We went camping over the weekend at Mistletoe State Park near Augusta, Georgia. It was our first camping trip since our last, scorpion stinging camping trip three years ago. This trip was much, much better, much better!



We left in the early afternoon on Friday and headed north, with a pit stop in Macon to pick up some snacks at Kroger. (Side story, I’ve had two Kroger/Payless gift cards in the van for quite a while now. I handed them to Joshua and said use them. I thought there was maybe $2-5 on the cards, but it turns out they had over $20 between the two, awesome!) image


We got to the park, after getting lost a few times, and found an awesome site (tent only site 81), and set up as the sun was heading down. We started a fire and grilled some shrimp and sat around the fire for a bit, then headed to bed, with some very excited kids. The baby slept from 10-6, which was pretty awesome.



After breakfast around the fire, we headed out to actually register at the camp and then headed to the park to play, eat lunch, then head out for a hike. Joshua took the three older kids on a two mile hike while the baby, Benedict, and I headed back to the campsite after going about 1/4 of a mile with them. Scholastica slept for a while and Bene played around the campsite then built himself a little boat.



Joshua and the older kids survived the hike then we headed out to swim, then back for dinner and s’mores oh, and hot chocolate. After inducing a sugar coma, we all washed up and headed for bed, so we could be up and ready to go Mass the next day.



We woke up super early and headed to Mass in Augusta at Holy Trinity. What a beautiful church! For starters, it was wonderful, just wonderful to hear a real organ being played. After Mass, we took the kids around to look at the stained glass windows and discussed with what each one was and the symbolism in them. There was even a very old statue of St. Martin de Porres. No pictures were taken as our phones were charging in the van. (Sorry, Andrea)



Before heading back to break camp, we did the RiverWalk in Savannah and stopped at Dunkin’ Donuts.



Overall, I’d say we did a pretty good job camping and I look forward to going again, hopefully before the weather gets warm again. (Not that it is that cool here, but it is cooling down.)  It has renewed my interest in heading over to our local state park to make sure we get some hiking done during the cool season.


Filed under: General Stuff

Why We Aren’t Crazy

Of course, as I’m sure you readers know, a lot of the talk that happens around here (for about the last 6 months or so) is about the Republican primaries, the candidates and the issues.

Most often, this conversation consists of a mix of amazement and frustration. On one hand, it is hard to believe that the views of good people in our Catholic world can be so disparate when our Faith provides us with the most solid base of doctrine and sound guidance that exists anywhere. Why is it that every Catholic man who lives and cherishes his Faith does not agree on the best candidate for the presidency?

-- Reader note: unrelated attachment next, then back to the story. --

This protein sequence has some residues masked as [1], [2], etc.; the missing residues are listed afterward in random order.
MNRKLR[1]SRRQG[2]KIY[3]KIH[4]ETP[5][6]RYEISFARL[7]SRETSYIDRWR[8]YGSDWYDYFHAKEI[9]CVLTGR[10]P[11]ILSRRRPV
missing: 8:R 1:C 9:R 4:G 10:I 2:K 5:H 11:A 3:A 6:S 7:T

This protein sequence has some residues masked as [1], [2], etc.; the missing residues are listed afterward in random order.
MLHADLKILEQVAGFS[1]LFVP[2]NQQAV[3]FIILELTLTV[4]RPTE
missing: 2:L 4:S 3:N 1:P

Besides the obvious answer – the darkness of intellect caused by Original Sin – which, in this case would also happen to be no answer, I think there are two things to keep in mind:

  1. The things which are most important to us engender the most powerful of emotional responses which go well to support our intellectual decisions, and
  2. Along with the gift of solid doctrine and magisterial authority (and, indeed, before it) our Lord gave us the give of free will.

In the case of a primary race for Presidential candidacy backed by one party of a (sadly) two-party political machine, the issue of free agency plays an ultimate role.

Inevitably, we must make a distinction within this second point as well because there are two ways of approaching the role free agency plays in politics – the intentional and the unintentional.

The more obvious and easily seen role is free will’s unintentionality. Generally, when we act, we don’t think “I am now going to make this choice in freedom” – we just do something. In the same way, when we choose a candidate to support in a political election, we don’t choose him because we have the freedom to, we just use that freedom unintentionally. As a moral free agent, however, it is important that one generally recognize the implications of his freedom and act accordingly, so the unintentionality of free will, in the case of a strong Catholic, is guided by the general good morals he has developed in the course of his Christian formation. But, this is all obvious.

Unfortunately, it doesn’t appear to be obvious to many strong Catholics that the intentionality of free will is also important in a political race – indeed, that it is probably many degrees more important. This is because freedom of agency, in a social sense, does not just happen. It is always fraught with the peril of being overcome by the ambition of the powerful and being abandoned by the incertitude of the weak. The Church recognizes this, and has repeatedly taught in her social doctrine that governments have a responsibility, above all, to ensure the freedom of all men to act according to their consciences.